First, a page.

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South Med J. 2011 Feb;104(2):128-32. doi: 10.1097/SMJ.0b013e318200c221.

Postpartum depression: an essential overview for the practitioner.

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Department of Physiology, Oklahoma State University Center for Health Sciences and College of Osteopathic Medicine and Surgery, Tulsa, OK 74107, USA.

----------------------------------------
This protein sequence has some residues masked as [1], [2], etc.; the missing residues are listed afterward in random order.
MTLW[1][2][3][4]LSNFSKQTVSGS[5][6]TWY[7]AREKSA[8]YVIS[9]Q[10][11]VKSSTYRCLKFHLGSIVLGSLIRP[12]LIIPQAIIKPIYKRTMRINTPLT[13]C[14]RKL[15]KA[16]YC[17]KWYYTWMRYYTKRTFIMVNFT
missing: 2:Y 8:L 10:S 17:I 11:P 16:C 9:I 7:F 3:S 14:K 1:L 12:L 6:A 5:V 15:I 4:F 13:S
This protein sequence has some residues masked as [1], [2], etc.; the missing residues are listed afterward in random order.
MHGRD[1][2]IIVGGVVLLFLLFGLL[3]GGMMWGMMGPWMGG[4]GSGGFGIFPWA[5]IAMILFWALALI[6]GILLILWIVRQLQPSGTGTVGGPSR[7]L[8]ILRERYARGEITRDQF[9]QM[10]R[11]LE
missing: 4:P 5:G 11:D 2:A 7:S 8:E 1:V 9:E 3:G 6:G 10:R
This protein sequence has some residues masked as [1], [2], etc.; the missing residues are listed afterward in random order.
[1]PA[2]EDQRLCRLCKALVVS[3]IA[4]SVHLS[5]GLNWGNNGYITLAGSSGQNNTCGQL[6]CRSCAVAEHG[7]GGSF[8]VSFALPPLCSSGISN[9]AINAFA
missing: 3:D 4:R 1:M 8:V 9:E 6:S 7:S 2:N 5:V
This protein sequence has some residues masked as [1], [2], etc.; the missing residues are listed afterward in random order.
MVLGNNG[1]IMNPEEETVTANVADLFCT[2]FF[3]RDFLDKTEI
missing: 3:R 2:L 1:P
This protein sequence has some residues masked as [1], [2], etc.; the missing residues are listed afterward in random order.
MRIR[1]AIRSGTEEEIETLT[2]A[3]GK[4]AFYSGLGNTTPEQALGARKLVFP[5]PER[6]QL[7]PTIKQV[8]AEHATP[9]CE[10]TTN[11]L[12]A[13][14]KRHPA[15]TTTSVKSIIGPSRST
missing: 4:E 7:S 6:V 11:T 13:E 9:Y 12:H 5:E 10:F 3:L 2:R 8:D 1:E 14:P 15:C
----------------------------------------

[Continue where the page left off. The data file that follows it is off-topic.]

Postpartum depression (PPD) is a cross-cultural form of major depressive disorder that affects some 13% of women and can have serious health consequences for both the mother and her child. Easy-to-use, reliable, self-administered screening tools are available. PPD may have a variety of etiologies, which include changing plasma levels of estrogen and progesterone, postpartum hypothyroidism, sleep deprivation, or difficult life circumstances. Standard treatments for PPD include psychotherapy and antidepressants. However, treatment of a thyroid condition or insomnia, or even regular exercise or massage may also be beneficial. PPD is underdiagnosed, therefore more screening is needed. Obstetricians and pediatricians have a unique opportunity to test women for PPD, but general practitioners may encounter patients with undiagnosed PPD, too. These physicians could positively impact the lives of depressed mothers and their children by identifying them, then treating or providing referrals for care as appropriate.

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